PATHOGENICITY/TOXICITY: C. neoformans causes various diseases in immunocompromised and immunocompetent hosts Footnote 10. Diseases include meningoencephalitis (77.2%), pulmonary cryptococcosis (mostly in immunocompromised hosts, 8.2%), and several other diseases. Disseminated cryptococcosis is a complication and may occur in 91.8% of cases Footnote 11. Cryptococcosis may be fatal if untreated. Spores or desiccated yeast cells of C. neoformans enter the host respiratory tract by inhalation Footnote 1, Footnote 2. Serotypes A and D are opportunistic pathogens while serotypes B and C may infect immunocompetent individuals Footnote 1, Footnote 12. Pulmonary infection disseminates most commonly to the brain and the skin Footnote 2. C. neoformans can cause systemic infection, including fatal meningitis (meningoencephalitis) in normal, diabetic, and immunocompromised hosts Footnote 13. The infection from C. neoformans in the brain can be fatal if untreated Footnote 8.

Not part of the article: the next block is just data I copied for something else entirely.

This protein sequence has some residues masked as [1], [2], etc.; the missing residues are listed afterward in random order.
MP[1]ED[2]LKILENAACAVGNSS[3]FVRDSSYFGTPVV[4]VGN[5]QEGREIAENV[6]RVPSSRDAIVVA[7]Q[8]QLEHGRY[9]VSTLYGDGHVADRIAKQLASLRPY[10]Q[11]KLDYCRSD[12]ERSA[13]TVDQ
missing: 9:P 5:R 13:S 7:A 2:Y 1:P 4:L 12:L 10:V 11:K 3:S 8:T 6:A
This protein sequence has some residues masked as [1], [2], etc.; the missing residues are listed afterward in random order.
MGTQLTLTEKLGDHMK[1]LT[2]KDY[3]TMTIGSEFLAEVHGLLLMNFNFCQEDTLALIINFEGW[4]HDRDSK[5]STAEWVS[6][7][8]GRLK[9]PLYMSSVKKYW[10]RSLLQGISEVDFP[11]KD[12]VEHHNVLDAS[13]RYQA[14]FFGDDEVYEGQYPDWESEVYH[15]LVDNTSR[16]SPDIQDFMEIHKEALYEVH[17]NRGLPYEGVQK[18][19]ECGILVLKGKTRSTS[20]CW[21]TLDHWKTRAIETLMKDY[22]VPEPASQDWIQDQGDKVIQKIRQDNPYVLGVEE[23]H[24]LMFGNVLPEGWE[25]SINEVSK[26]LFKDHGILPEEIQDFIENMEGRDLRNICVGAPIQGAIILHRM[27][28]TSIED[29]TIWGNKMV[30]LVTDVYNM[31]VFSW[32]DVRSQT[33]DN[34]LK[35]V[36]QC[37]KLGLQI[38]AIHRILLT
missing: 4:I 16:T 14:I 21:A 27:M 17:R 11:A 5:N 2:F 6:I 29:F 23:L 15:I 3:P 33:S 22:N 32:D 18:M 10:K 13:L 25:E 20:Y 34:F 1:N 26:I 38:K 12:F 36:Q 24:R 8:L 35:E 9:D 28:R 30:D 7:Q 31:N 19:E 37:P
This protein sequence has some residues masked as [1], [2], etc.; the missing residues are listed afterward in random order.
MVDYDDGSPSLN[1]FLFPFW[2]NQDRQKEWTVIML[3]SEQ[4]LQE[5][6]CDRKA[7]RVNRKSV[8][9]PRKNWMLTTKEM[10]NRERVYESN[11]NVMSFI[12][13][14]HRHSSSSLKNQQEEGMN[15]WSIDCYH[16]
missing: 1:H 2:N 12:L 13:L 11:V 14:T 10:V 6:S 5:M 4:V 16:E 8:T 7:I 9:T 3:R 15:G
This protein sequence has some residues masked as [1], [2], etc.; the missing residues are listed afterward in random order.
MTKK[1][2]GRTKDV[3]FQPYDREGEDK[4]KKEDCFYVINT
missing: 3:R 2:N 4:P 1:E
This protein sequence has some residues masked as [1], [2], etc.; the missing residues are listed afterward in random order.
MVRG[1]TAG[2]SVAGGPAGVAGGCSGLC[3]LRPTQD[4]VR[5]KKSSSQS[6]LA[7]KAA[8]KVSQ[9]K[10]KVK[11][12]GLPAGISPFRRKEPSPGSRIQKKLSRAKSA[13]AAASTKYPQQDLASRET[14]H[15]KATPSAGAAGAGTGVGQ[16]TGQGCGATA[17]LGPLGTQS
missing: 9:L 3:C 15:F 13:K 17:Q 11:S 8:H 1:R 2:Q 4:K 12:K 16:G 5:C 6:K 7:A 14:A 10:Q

CNS infection: Cryptococcosis of the CNS presents mostly in the form of acute, subacute, and chronic meningitis, with symptoms of persistent headache, nausea, dizziness, ataxia, impaired memory and judgment, irritability, somnolence, clumsiness, and confusion Footnote 6, Footnote 10. Patients may or may not have fever, and most have minimal or no nuchal rigidity. As the disease progresses, seizures may occur. CNS infection may also present as a brain abscess (cryptococcomas), subdural effusion, dementia, isolated cranial nerve lesion, spinal cord lesion, and ischaemic stroke. If cryptococal meningitis occurs, mortality rate is between 10-30% Footnote 14.